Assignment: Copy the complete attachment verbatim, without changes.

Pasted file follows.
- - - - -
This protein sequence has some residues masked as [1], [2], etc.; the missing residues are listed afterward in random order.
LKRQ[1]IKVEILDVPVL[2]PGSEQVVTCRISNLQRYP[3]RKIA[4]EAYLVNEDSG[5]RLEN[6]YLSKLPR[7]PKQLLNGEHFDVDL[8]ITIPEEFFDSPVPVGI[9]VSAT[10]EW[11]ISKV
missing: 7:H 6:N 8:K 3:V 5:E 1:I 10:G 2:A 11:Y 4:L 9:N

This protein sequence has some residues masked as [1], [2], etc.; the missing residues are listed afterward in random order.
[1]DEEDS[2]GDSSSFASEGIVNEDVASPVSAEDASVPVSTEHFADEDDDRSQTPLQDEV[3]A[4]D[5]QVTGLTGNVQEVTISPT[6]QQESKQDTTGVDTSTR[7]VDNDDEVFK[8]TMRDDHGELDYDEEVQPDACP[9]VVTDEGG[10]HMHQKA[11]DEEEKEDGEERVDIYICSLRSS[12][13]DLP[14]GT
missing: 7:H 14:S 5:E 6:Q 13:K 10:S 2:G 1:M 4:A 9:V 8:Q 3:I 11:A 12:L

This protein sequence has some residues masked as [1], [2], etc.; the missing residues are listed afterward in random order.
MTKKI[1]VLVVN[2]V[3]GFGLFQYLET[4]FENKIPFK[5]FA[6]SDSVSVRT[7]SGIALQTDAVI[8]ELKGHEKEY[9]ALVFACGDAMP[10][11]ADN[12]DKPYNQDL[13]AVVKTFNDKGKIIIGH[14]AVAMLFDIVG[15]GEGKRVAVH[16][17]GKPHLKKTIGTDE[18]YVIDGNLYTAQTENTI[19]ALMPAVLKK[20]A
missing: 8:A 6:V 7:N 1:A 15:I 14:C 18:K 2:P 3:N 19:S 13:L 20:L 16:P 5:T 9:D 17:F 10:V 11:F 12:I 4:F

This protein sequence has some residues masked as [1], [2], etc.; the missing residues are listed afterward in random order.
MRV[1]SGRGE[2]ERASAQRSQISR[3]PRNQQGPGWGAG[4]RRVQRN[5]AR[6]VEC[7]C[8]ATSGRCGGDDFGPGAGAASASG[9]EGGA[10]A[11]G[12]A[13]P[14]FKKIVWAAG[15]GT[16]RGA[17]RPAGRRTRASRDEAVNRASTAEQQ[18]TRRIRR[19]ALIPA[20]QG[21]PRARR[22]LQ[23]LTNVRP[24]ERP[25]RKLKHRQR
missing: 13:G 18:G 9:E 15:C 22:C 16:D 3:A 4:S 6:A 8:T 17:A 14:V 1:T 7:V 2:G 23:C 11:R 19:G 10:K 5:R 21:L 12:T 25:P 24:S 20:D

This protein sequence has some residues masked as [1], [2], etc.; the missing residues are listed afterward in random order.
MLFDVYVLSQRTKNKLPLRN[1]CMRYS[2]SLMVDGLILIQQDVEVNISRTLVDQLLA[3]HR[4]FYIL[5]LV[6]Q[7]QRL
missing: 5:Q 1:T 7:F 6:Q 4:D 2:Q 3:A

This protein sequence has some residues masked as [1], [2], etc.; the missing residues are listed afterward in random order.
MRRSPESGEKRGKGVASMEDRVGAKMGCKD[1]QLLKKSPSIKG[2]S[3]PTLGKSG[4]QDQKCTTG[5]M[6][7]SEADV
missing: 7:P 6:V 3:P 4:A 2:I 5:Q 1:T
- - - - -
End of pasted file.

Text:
This protein sequence has some residues masked as [1], [2], etc.; the missing residues are listed afterward in random order.
LKRQ[1]IKVEILDVPVL[2]PGSEQVVTCRISNLQRYP[3]RKIA[4]EAYLVNEDSG[5]RLEN[6]YLSKLPR[7]PKQLLNGEHFDVDL[8]ITIPEEFFDSPVPVGI[9]VSAT[10]EW[11]ISKV
missing: 7:H 6:N 8:K 3:V 5:E 1:I 10:G 2:A 11:Y 4:L 9:N

This protein sequence has some residues masked as [1], [2], etc.; the missing residues are listed afterward in random order.
[1]DEEDS[2]GDSSSFASEGIVNEDVASPVSAEDASVPVSTEHFADEDDDRSQTPLQDEV[3]A[4]D[5]QVTGLTGNVQEVTISPT[6]QQESKQDTTGVDTSTR[7]VDNDDEVFK[8]TMRDDHGELDYDEEVQPDACP[9]VVTDEGG[10]HMHQKA[11]DEEEKEDGEERVDIYICSLRSS[12][13]DLP[14]GT
missing: 7:H 14:S 5:E 6:Q 13:K 10:S 2:G 1:M 4:A 9:V 8:Q 3:I 11:A 12:L

This protein sequence has some residues masked as [1], [2], etc.; the missing residues are listed afterward in random order.
MTKKI[1]VLVVN[2]V[3]GFGLFQYLET[4]FENKIPFK[5]FA[6]SDSVSVRT[7]SGIALQTDAVI[8]ELKGHEKEY[9]ALVFACGDAMP[10][11]ADN[12]DKPYNQDL[13]AVVKTFNDKGKIIIGH[14]AVAMLFDIVG[15]GEGKRVAVH[16][17]GKPHLKKTIGTDE[18]YVIDGNLYTAQTENTI[19]ALMPAVLKK[20]A
missing: 8:A 6:V 7:N 1:A 15:I 14:C 18:K 2:P 3:N 19:S 13:L 20:L 16:P 5:T 9:D 17:F 10:V 11:F 12:I 4:F

This protein sequence has some residues masked as [1], [2], etc.; the missing residues are listed afterward in random order.
MRV[1]SGRGE[2]ERASAQRSQISR[3]PRNQQGPGWGAG[4]RRVQRN[5]AR[6]VEC[7]C[8]ATSGRCGGDDFGPGAGAASASG[9]EGGA[10]A[11]G[12]A[13]P[14]FKKIVWAAG[15]GT[16]RGA[17]RPAGRRTRASRDEAVNRASTAEQQ[18]TRRIRR[19]ALIPA[20]QG[21]PRARR[22]LQ[23]LTNVRP[24]ERP[25]RKLKHRQR
missing: 13:G 18:G 9:E 15:C 22:C 16:D 3:A 4:S 6:A 8:T 17:A 14:V 1:T 7:V 2:G 23:C 11:R 19:G 10:K 5:R 21:L 12:T 25:P 24:S 20:D

This protein sequence has some residues masked as [1], [2], etc.; the missing residues are listed afterward in random order.
MLFDVYVLSQRTKNKLPLRN[1]CMRYS[2]SLMVDGLILIQQDVEVNISRTLVDQLLA[3]HR[4]FYIL[5]LV[6]Q[7]QRL
missing: 5:Q 1:T 7:F 6:Q 4:D 2:Q 3:A

This protein sequence has some residues masked as [1], [2], etc.; the missing residues are listed afterward in random order.
MRRSPESGEKRGKGVASMEDRVGAKMGCKD[1]QLLKKSPSIKG[2]S[3]PTLGKSG[4]QDQKCTTG[5]M[6][7]SEADV
missing: 7:P 6:V 3:P 4:A 2:I 5:Q 1:T